The investigation is being carried out under the CMA’s competition law powers rather than under its consumer protection functions.
On 18 June, the CMA released an update noting that it had launched an investigation under Chapter II of the Competition Act 1998 into suspected breaches of competition law by four pharmacies and convenience stores. In particular, the investigations relate to suspected charging of excessive and unfair prices for hand sanitiser products during the COVID-19 pandemic.
As noted in a prior blog post, the CMA believed that there was a significant risk that prices would rise above justifiable levels in a number of sectors because of the COVID-19 outbreak, coupled with the restrictions on businesses and people. As of 17 May, the CMA had written to more than 200 traders about this issue. In its communication, the CMA asked for more information or expressed concern about what the CMA considered may be unjustifiable price increases.
Notably, the investigation is being carried out under the CMA’s competition law powers rather than under its consumer protection functions. Whilst the investigation is still at an early stage, in order to establish an infringement the CMA will have to show that not only were the prices charged “excessive” and “unfair” but also that the relevant traders were “dominant” for the purposes of competition law. At this stage, the CMA has not reached a view on whether there is sufficient evidence of an infringement of competition law for it to issue a statement of objections to any of the parties under investigation.
The investigation follows from the CMA’s establishment of a Taskforce in March 2020 to monitor and respond to consumer and competition problems arising from the pandemic. As noted in Latham’s April 2018 update, the Taskforce had received numerous complaints relating to allegedly unjustifiable price increases. The largest price increases (with a reported median rise of 367%) related to hand sanitiser.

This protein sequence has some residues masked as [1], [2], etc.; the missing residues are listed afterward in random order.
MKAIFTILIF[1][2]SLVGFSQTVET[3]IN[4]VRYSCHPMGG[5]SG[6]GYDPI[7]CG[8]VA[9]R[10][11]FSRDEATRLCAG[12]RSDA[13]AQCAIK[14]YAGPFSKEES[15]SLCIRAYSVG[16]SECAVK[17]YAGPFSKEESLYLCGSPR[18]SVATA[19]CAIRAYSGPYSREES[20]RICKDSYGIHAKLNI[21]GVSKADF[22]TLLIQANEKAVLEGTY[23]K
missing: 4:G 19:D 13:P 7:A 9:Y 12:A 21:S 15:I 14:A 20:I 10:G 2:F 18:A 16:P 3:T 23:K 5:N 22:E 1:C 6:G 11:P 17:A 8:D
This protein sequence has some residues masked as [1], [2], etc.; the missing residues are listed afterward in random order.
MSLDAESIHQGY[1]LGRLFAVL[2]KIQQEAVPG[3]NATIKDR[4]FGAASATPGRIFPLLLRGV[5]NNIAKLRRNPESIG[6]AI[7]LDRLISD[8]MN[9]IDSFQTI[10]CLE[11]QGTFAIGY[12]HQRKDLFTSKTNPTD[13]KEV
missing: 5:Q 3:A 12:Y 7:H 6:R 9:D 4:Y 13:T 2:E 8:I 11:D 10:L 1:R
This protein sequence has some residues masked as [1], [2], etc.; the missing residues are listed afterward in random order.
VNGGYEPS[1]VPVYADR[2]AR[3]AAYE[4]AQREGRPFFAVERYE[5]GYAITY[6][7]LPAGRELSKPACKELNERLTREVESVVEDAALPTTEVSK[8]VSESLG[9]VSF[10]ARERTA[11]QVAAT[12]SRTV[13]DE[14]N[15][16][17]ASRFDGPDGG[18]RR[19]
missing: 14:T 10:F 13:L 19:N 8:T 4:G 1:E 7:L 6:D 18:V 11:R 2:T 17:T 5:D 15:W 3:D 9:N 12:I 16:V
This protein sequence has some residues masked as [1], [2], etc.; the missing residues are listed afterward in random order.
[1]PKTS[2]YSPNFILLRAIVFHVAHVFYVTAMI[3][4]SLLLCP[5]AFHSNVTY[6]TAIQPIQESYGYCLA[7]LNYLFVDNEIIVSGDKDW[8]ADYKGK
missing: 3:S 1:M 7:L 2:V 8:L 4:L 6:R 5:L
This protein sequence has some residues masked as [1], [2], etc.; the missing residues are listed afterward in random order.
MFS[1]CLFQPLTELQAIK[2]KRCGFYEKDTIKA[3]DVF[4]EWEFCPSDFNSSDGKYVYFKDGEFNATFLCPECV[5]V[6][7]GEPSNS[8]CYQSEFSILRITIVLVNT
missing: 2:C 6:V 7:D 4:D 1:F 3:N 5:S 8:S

As of 17 May, the CMA had written to 264 individual traders asking for more information, or expressing concern about unjustifiable price increases. (Additional information can be found in Latham’s May 22 update.) The CMA warned that traders would be “well advised” to heed its warnings given the possibility of enforcement action and the adverse reputational consequences of being perceived by customers as exploitative. The CMA has received a number of responses from the businesses to which it had written. Many of these traders attribute high prices to higher costs charged by suppliers, although according to the CMA, this does not adequately explain prices that far exceed the average. The CMA’s Taskforce is therefore seeking further evidence of claims about supplier pricing practices.
Amongst other actions, the CMA has written to a number of trade associations and published an open letter to the pharmaceutical and food and drink industries summarising its concerns and setting out its expectations of how traders should behave.
The CMA’s competition law investigation is likely to last for a few months during which period it will continue to gather information including through the issue of formal and informal requests to the parties.